I’ve been very fortunate to have holidayed a few times throughout my life, but it’s a very rare occasion that I’ve flown somewhere alone. The only other time I flew to another country by myself was when I travelled to Spain. It was my first time and I picked a budget airline called EasyJet which flies predominantly around Europe. I was quite impressed with the flight and at the time, I had a VISA Electron card which meant I got the flight discounted but the real challenge for me would be to fly alone on a long haul flight. I don’t think I was nervous about it nonetheless, but it was really important for me to find a decent airline as I knew I would be up in the air for quite some time. So the first thing I did was set my criteria.
I wanted an airline that was reasonably priced, that had in-flight entertainment, that would allow me a lot of luggage, that would ensure a short stopover – there were no direct flights to Nagoya - and that held decent reviews. The first airline I came across was China Eastern Airlines. They were cheap and they permitted two huge suitcases in addition to hand luggage. I would have gone with them had it not been for the monster reviews I’d seen online for their long haul flights. Therefore, I opted for Cathay Pacific instead. I sacrificed luggage as they only permit you a 20kg suitcase (yet hand luggage and laptop) but I liked their reviews; there was a stopover in Hong Kong which would only entail a three hour wait and I had confirmation from a colleague that they were decent. They also, had on-flight entertainment including a lot of movies that I wanted to watch. So with my airline chosen, I made my way to the airport and waited with baited breath to see if I’d made the right choice.
My biggest concern initially, was my suitcase. It was overweight and Cathay Pacific indicates that if you are one kilo over, you will have to pay $60 which amounts to roughly £40. I spent a couple of days taking things out and putting things in, in order to get it to weigh correctly. In the end, my big suitcase was over by a kilo and my hand luggage was over by half a kilo, but the lovely man behind the counter didn’t mention it at all and so I had no problems there. I think it might have had something to do with the fact that I was early and I had checked in online already. Or maybe the guy was in a good mood because I’m sure some of the other airline staff might actually impose the rules. All I can say is I was very fortunate there.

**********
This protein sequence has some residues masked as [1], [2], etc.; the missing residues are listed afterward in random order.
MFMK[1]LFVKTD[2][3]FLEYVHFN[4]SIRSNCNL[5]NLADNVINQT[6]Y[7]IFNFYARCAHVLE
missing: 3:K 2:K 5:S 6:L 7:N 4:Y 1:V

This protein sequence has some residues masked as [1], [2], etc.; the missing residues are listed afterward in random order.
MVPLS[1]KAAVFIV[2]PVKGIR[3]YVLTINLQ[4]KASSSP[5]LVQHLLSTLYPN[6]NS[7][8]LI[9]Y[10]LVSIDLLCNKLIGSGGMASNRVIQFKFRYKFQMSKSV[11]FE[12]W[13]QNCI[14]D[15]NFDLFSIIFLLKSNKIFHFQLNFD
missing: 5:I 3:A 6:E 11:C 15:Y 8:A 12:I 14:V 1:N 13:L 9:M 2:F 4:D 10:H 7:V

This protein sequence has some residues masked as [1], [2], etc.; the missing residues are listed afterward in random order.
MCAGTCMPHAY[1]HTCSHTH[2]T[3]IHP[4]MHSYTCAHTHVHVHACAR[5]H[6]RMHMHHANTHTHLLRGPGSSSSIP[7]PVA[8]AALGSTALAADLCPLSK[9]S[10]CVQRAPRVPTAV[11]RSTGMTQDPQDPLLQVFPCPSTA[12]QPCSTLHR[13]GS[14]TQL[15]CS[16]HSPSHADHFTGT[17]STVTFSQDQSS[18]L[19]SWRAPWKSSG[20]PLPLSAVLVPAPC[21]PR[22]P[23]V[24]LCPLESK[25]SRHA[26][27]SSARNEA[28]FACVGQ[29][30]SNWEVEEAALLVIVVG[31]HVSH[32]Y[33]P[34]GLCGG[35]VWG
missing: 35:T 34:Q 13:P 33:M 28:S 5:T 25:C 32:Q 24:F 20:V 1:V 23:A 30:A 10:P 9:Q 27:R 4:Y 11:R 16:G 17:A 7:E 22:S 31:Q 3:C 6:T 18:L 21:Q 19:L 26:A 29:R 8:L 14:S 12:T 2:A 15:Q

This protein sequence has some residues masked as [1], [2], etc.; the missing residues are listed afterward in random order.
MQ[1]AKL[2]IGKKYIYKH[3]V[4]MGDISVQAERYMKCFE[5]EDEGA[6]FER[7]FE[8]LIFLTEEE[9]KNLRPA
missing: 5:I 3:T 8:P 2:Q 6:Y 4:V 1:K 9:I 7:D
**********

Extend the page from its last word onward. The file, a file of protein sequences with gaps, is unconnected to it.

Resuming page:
Getting onto the plane was easy enough. I arrived in the waiting lounge just as they were asking people to board. I located my seat with ease (aisle seat for the win) but was annoyed that some selfish idiot had decided to place his hand luggage, laptop and coat in such a way that it took up the entire compartment above me. In the end, both my hand luggage and laptop were separated from each other but I settled in my seat and realised that nobody in my row (there were four) knew each other. We were all in the same boat.
Take-off took thirty minutes as there was a queue at the runway (we still arrived in Hong Kong early however) but we took off and when the plane stabilised, I launched into my entertainment. I watched three movies and an episode of The Big Bang Theory. I realised a little too late that I could have plugged in my laptop and played some games. I slept for roughly an hour as they provided a towel and pillow (the pillow was warm but uncomfortable when placed behind my head). We were fed and watered throughout the entire flight – two big meals, a couple of rounds of snacks and a couple additional rounds of drinks – these could also, be requested nonetheless. When I needed to access my hand luggage, the air stewards made an effort to help me without me even asking.